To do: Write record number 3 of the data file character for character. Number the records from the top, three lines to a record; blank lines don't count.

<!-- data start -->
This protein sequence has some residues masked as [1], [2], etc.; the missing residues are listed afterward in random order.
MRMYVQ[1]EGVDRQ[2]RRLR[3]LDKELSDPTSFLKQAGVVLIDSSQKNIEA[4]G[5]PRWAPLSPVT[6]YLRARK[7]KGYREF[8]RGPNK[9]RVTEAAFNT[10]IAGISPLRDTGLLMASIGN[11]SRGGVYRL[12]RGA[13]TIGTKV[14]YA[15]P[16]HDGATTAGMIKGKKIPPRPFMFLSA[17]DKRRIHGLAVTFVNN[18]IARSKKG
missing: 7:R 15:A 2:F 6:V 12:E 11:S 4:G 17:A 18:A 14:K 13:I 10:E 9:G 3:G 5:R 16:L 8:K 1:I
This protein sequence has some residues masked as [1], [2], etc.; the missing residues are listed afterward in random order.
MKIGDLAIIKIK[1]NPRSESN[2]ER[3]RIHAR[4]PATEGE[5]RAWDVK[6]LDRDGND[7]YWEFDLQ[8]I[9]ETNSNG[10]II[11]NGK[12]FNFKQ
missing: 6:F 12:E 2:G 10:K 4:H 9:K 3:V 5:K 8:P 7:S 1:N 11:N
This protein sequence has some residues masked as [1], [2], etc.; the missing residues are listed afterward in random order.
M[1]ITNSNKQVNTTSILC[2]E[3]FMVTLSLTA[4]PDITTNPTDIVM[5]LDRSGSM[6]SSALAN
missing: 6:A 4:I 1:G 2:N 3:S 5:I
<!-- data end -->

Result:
This protein sequence has some residues masked as [1], [2], etc.; the missing residues are listed afterward in random order.
M[1]ITNSNKQVNTTSILC[2]E[3]FMVTLSLTA[4]PDITTNPTDIVM[5]LDRSGSM[6]SSALAN
missing: 6:A 4:I 1:G 2:N 3:S 5:I